they have a much better chance than most americans of getting celiac because their mother has it. we had a discussion at breakfast about the blood test and the test results, and all three of them came to the decision unanimously that if one of them tested positive for celiac, then all three of them would join the gluten-free (GF) lifestyle with their mama.  if one of them tests positive for celiac antibodies from the blood test, the next step is to have a biopsy of their small intestine (via an endoscopy). they will have to continue consuming gluten until that test is over, so we have a few months before they would have to give up gluten altogether.

their pediatrician suggested that if they all test negative for celiac antibodies, they don’t have to get tested again until they start showing symptoms of celiac. but my gastroenterologist has suggested that they be tested every five years since one in three patients with celiac disease ever show symptoms.  who knows how long i was walking around with full blown celiac disease since my symptoms started 19 months ago?

there is a tricky line here, that i have to tow with them.  if one of them does test positive for celiac, and they all decide to go gluten-free i will have to figure out ways to get gluten into the non-diagnosed brothers’ diets from time to time so that they can test again in five years. when you are tested for celiac disease, you need to have been consuming gluten so that the tests are comprehensive, and show small intestine damage.  if you decide to go gluten-free because it makes you feel good, or because people in your family are celiac patients, then you can’t ever test positive for celiac (even if you have it).  but if you’re going to live gluten-free for the rest of your life, it doesn’t matter if you know if you have celiac or not, since the only cure for celiac is a gluten-free diet.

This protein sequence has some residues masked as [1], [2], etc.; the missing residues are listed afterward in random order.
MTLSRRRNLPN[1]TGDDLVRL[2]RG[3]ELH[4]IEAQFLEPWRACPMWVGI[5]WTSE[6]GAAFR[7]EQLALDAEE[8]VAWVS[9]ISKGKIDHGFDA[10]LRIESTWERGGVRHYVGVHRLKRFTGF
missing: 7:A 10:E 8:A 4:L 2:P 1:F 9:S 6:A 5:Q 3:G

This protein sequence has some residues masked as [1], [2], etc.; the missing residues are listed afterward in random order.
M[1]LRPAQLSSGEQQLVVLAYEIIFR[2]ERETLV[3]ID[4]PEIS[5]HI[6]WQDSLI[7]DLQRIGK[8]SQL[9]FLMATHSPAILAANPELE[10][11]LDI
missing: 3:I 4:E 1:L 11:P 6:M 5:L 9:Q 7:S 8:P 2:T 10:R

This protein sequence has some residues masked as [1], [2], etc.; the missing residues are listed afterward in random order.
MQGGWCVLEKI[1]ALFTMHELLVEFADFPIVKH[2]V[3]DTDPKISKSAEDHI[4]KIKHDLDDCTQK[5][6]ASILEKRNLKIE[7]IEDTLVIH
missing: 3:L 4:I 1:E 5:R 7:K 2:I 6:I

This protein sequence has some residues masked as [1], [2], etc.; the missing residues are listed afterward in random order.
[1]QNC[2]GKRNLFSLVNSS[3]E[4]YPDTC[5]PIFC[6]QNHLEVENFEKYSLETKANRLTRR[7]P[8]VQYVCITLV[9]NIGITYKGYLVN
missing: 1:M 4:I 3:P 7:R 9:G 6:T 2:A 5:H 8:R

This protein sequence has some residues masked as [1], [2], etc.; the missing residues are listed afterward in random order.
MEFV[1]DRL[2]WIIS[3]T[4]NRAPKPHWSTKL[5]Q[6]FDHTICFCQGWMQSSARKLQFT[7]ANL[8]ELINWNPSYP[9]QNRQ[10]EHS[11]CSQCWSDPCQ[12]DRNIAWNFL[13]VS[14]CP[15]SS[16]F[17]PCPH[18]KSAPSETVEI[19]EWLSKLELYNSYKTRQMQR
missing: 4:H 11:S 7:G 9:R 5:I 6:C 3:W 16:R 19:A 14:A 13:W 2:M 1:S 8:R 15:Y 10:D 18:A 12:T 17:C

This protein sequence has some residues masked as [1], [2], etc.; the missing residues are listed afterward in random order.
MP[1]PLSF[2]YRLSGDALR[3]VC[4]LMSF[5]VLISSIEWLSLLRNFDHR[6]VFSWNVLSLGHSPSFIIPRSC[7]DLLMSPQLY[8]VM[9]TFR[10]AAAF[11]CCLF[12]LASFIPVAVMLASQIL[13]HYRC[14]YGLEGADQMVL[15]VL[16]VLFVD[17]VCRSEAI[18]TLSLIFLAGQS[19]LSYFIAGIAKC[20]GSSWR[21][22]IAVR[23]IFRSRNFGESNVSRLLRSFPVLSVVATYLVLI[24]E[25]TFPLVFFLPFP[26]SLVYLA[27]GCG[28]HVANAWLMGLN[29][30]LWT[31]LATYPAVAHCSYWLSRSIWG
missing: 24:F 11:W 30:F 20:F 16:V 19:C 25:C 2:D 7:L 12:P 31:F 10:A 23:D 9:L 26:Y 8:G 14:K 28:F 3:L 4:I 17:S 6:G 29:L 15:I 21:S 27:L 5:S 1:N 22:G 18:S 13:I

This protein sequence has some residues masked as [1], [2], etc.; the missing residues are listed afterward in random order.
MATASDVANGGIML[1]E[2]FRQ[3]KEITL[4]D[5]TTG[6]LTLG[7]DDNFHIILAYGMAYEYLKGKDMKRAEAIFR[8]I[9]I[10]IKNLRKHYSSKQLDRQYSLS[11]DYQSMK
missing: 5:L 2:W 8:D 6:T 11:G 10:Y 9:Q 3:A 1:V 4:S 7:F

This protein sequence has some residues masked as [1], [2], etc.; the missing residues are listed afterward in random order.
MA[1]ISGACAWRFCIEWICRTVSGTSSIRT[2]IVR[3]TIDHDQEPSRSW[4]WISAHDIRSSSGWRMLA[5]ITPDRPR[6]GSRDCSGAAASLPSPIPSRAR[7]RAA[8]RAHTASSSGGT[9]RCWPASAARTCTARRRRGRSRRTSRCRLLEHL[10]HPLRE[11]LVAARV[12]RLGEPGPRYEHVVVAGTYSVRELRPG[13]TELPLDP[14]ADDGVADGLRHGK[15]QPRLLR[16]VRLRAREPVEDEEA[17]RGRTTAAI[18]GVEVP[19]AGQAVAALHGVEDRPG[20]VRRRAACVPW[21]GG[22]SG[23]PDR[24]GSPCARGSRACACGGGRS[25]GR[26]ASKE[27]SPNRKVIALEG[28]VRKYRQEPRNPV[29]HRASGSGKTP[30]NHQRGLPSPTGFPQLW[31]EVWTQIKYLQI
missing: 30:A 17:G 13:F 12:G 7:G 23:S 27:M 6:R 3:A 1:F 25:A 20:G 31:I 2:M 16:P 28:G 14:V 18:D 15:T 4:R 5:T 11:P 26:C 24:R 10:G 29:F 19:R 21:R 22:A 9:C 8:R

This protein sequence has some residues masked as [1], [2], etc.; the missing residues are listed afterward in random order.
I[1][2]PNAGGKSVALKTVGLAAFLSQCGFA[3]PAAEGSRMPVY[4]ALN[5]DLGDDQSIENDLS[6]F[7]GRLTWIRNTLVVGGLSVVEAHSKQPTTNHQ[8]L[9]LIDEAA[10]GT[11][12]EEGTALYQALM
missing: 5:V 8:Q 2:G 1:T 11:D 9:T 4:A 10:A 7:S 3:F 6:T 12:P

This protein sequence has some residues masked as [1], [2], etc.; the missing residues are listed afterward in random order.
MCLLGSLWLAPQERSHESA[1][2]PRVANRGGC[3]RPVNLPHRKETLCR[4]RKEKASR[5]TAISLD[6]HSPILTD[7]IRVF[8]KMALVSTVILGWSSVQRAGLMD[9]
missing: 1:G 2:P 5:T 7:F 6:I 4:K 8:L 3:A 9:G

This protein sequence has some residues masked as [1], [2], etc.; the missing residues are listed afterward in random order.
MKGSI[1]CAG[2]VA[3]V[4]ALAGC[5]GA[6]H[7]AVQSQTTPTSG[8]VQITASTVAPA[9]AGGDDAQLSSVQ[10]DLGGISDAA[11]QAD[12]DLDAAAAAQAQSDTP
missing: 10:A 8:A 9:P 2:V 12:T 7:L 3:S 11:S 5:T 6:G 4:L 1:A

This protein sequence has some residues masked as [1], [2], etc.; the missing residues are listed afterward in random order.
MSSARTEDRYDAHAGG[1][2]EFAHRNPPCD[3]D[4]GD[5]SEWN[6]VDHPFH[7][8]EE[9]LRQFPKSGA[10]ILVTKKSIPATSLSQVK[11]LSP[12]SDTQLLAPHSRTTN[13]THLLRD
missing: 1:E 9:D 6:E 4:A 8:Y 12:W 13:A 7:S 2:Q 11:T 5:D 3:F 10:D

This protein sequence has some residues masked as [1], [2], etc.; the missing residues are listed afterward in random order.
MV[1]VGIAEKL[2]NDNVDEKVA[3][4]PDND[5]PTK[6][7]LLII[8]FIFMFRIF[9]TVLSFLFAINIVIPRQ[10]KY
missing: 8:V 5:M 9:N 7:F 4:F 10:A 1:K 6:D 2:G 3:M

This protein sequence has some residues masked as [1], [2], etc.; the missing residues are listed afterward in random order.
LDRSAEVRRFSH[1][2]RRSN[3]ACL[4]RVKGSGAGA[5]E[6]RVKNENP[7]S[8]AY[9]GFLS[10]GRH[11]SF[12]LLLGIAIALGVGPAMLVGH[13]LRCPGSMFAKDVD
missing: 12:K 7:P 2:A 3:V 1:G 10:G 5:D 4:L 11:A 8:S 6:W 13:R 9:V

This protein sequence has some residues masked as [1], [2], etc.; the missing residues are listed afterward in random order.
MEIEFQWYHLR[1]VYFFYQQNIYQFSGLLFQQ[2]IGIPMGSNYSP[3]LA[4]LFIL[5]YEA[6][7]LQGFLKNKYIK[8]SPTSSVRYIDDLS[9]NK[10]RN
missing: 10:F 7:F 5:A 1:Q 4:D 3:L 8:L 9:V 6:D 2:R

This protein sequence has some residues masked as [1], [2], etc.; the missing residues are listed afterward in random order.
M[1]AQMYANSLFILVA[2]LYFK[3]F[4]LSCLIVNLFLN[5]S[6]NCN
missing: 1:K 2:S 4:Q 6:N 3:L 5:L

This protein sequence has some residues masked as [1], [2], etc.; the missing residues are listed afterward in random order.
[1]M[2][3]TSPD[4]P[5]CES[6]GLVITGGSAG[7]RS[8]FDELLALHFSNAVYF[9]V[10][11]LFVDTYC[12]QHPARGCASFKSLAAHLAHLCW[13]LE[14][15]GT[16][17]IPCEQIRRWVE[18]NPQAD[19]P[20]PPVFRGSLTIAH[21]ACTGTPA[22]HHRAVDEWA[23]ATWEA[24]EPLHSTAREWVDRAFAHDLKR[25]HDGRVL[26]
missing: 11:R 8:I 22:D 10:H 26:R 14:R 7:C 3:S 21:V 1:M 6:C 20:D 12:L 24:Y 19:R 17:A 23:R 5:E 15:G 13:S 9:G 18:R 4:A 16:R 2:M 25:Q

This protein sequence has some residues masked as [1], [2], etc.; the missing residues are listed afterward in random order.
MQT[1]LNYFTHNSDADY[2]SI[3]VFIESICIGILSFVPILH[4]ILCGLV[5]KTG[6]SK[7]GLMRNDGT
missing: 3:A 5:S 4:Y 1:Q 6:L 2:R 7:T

it’s confusing, but worth it to me to stay on top of research and studies about it.  i’m hoping they’re all negative so that at least they can live a somewhat normal childhood.  however, if they need to be gluten-free, their quality of life is still the same,,,just different.


we have just finished up the first two weeks of school here. it’s been absolutely the best first two weeks of school, ever.

perhaps it’s because i was focused a lot on the all-day 8th/9th grade class that i’m tutoring and got those first two classes down before sending my own kids to the same all-day co-op (but for their levels) this coming week.

perhaps it’s because we started every school day at the kitchen table together, and then broke out into individual subjects? i think starting at the table together makes the day feel like it has a beginning.  when you have a beginning, you feel as though you have an end to strive for.